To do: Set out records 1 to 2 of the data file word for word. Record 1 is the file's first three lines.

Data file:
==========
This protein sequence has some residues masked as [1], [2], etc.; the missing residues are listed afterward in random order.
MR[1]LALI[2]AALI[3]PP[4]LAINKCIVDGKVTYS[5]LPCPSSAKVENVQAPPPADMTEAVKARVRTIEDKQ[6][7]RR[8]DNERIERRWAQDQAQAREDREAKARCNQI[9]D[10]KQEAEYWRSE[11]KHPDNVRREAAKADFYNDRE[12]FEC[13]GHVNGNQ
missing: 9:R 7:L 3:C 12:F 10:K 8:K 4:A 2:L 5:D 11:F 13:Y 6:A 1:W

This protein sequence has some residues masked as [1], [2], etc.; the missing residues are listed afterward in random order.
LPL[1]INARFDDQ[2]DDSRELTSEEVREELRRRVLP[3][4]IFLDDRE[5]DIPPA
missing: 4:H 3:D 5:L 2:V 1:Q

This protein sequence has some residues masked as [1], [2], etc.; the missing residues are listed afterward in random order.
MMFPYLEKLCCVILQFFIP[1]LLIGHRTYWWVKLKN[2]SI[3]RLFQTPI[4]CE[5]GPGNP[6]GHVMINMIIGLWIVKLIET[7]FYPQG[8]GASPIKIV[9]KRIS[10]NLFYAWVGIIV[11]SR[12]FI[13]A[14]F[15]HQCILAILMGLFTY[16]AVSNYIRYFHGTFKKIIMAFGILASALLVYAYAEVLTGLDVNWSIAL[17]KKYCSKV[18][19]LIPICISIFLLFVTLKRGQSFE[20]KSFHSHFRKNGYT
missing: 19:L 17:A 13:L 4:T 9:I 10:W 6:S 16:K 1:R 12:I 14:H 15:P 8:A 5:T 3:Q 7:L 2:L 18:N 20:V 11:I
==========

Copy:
This protein sequence has some residues masked as [1], [2], etc.; the missing residues are listed afterward in random order.
MR[1]LALI[2]AALI[3]PP[4]LAINKCIVDGKVTYS[5]LPCPSSAKVENVQAPPPADMTEAVKARVRTIEDKQ[6][7]RR[8]DNERIERRWAQDQAQAREDREAKARCNQI[9]D[10]KQEAEYWRSE[11]KHPDNVRREAAKADFYNDRE[12]FEC[13]GHVNGNQ
missing: 9:R 7:L 3:C 12:F 10:K 8:K 4:A 2:L 5:D 11:F 13:Y 6:A 1:W

This protein sequence has some residues masked as [1], [2], etc.; the missing residues are listed afterward in random order.
LPL[1]INARFDDQ[2]DDSRELTSEEVREELRRRVLP[3][4]IFLDDRE[5]DIPPA
missing: 4:H 3:D 5:L 2:V 1:Q